I had a friend try explaining a movie to me recently, and he kept pausing "I don't want to spoil it for you", and it just got so annoying with him walking on eggshells trying to give me the plot of the film. I finally told him "Look man, I don't care what you spoil about the film, I'm going to watch it anyway. I want to hear what you say about it, and it is kind of hard when you keep stopping to ask if I want this or that spoiled. Just tell me the story, OK?"
 
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DaveF

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I grew up watching "At the movies" with Siskel and Ebert, so mild to major spoilers in movies have always been revealed to me. I guess I am used to it.
I'm still not bothered in the slightest by most minor, to medium spoilers, and honestly don't understand the outrage when people are "spoiled" by such those type.
Good reviewers can explain a movie and their opinion of it without spoiling anything important. Siskel and Ebert were masters, by and large.
 

DaveF

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Another thought:

How long should a person wait before revealing spoilers? What's social etiquette?

On the Better Call Saul podcast, I think it was, they introduced the Vince Gilligan rule: 2 weeks. Within two weeks of a movie or TV episode, you're not a civilized person if you reveal spoilers. But after that, you've had time to see it, and it's on you if you wander into spoilers.

I find that an acceptable compromise.

Which is why I was so annoyed that "baby Yoda" was spoiled by the internet internet within a day or two of its episode. Twitter was the worst, but it was everywhere.

That said, the great explosion of discussion of enthusiasm for Baby Yoda specifically and The Mandalorian in general has made me interested enough to watch it. It really wasn't on my to-do list. I still haven't gotten to it, but I will now. Yes something was "spoiled", but I can only roll with it, and appreciate the infectious enthusiasm that makes it worth spoiling. :)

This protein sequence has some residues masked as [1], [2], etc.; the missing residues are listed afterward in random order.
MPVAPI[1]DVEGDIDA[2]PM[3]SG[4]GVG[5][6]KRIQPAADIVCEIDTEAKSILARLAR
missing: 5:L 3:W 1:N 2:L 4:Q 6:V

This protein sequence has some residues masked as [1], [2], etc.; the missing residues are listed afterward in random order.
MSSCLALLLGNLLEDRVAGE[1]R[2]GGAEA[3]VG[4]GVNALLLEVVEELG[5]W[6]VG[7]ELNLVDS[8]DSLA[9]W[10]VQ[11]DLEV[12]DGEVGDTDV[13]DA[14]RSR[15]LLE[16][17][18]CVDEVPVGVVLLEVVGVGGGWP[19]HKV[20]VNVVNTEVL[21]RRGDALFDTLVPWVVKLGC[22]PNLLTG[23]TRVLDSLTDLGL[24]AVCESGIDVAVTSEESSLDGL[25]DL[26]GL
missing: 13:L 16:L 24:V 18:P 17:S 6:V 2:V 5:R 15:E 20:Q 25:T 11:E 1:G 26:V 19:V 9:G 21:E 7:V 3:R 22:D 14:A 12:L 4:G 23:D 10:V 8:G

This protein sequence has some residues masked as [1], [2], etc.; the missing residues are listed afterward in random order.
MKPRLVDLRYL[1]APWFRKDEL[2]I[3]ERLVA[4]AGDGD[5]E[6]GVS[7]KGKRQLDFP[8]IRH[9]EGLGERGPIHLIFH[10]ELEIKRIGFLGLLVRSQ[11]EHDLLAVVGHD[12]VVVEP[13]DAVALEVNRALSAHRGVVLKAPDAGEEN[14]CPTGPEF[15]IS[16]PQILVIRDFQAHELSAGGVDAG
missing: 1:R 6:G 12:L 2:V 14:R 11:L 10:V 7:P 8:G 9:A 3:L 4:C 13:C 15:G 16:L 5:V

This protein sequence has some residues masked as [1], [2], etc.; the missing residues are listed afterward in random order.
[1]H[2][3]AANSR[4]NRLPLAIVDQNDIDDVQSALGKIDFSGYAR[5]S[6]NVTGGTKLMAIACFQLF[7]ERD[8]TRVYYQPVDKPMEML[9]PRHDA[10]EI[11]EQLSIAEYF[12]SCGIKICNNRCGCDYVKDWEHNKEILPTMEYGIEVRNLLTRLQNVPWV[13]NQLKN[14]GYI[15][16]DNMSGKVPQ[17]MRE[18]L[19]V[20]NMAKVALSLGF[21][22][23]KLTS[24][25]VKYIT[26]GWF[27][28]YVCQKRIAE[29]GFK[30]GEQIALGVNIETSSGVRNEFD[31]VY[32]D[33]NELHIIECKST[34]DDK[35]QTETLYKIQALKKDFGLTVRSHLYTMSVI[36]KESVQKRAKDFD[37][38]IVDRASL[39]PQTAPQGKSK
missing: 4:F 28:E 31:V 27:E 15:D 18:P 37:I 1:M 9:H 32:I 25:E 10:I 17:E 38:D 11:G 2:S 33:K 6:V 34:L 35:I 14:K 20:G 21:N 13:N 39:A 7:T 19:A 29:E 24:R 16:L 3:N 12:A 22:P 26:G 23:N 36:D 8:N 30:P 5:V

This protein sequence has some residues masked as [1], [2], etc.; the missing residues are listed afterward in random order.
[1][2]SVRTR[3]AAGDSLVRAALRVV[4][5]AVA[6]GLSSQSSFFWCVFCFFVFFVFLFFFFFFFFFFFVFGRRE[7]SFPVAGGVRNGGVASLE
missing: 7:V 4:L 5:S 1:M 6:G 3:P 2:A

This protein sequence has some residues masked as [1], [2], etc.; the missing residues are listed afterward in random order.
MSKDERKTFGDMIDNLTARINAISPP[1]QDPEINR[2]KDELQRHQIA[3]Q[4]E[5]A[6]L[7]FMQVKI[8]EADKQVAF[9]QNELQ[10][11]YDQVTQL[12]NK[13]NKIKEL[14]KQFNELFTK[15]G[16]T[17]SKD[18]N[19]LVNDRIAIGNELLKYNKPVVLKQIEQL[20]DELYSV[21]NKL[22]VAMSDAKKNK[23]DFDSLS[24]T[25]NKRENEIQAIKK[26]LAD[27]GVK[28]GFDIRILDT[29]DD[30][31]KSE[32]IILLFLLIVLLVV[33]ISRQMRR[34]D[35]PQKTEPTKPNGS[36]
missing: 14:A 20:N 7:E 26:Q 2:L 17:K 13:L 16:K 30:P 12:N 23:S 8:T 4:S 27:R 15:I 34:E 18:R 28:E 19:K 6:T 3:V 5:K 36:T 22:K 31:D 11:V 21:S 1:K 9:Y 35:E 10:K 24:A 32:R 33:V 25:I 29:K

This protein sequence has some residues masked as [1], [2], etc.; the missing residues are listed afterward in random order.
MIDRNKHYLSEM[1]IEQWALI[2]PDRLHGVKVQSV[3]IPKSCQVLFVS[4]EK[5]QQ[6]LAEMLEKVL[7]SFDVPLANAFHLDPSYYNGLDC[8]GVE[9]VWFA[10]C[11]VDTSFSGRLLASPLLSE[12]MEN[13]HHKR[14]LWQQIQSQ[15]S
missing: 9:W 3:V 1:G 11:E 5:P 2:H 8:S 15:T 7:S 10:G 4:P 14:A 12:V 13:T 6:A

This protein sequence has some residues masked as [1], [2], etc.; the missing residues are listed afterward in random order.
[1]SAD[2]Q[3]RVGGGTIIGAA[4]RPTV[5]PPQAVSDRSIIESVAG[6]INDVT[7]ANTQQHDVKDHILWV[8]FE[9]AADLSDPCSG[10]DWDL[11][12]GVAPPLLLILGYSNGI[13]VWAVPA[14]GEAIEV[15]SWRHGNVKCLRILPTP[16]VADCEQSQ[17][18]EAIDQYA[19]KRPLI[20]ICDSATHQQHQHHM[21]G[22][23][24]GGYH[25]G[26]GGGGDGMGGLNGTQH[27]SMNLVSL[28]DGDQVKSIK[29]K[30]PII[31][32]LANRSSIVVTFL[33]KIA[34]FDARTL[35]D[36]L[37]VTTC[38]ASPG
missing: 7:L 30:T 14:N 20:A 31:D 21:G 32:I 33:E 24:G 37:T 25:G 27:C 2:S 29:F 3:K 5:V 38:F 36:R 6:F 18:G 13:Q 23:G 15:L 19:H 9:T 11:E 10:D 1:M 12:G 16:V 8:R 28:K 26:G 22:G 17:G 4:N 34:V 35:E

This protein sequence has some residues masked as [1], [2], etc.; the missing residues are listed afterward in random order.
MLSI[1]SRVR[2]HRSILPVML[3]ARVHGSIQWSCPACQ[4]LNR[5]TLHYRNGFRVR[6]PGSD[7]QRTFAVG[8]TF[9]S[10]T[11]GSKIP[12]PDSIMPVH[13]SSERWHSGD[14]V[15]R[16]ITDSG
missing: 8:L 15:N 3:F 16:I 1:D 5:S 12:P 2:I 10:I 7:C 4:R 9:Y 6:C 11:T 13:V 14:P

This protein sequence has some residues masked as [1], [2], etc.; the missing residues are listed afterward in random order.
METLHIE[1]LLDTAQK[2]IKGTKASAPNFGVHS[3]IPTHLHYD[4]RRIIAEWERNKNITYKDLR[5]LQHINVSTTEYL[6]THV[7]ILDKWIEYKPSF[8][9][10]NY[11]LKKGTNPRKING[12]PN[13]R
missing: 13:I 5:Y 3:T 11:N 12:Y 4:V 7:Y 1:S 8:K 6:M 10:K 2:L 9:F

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On the movies section here at HTF, the unofficial rule of thumb is ten days for spoiler tags on new releases in their own threads, and not to blow another movie’s ending in an unrelated thread ever. That gives two weekends for a film, which I think is fair. And I think in general it’s just in good taste not to blow up something unrelated anywhere - there’s just no reason to reveal the end of Avengers without spoiler tags in a thread for Star Wars.

For TV discussions, the unofficial rule has been that it’s fair game once a show has aired in all timezones, or in the case of a streaming show released one episode a week exactly at midnight, to give it a day. I’d watch The Mandalorean at 3am when it would first be posted but I wouldn’t reveal anything then - 24 hours later, no problem, but it’s reasonable to assume that most people aren’t watching it at 3am. For Netflix style shows dropped all at once, it’s much harder to have any rule that makes sense because some people watch it all in a day, some take their time, and the media coverage of the show will end up revealing everything by the end of the first weekend.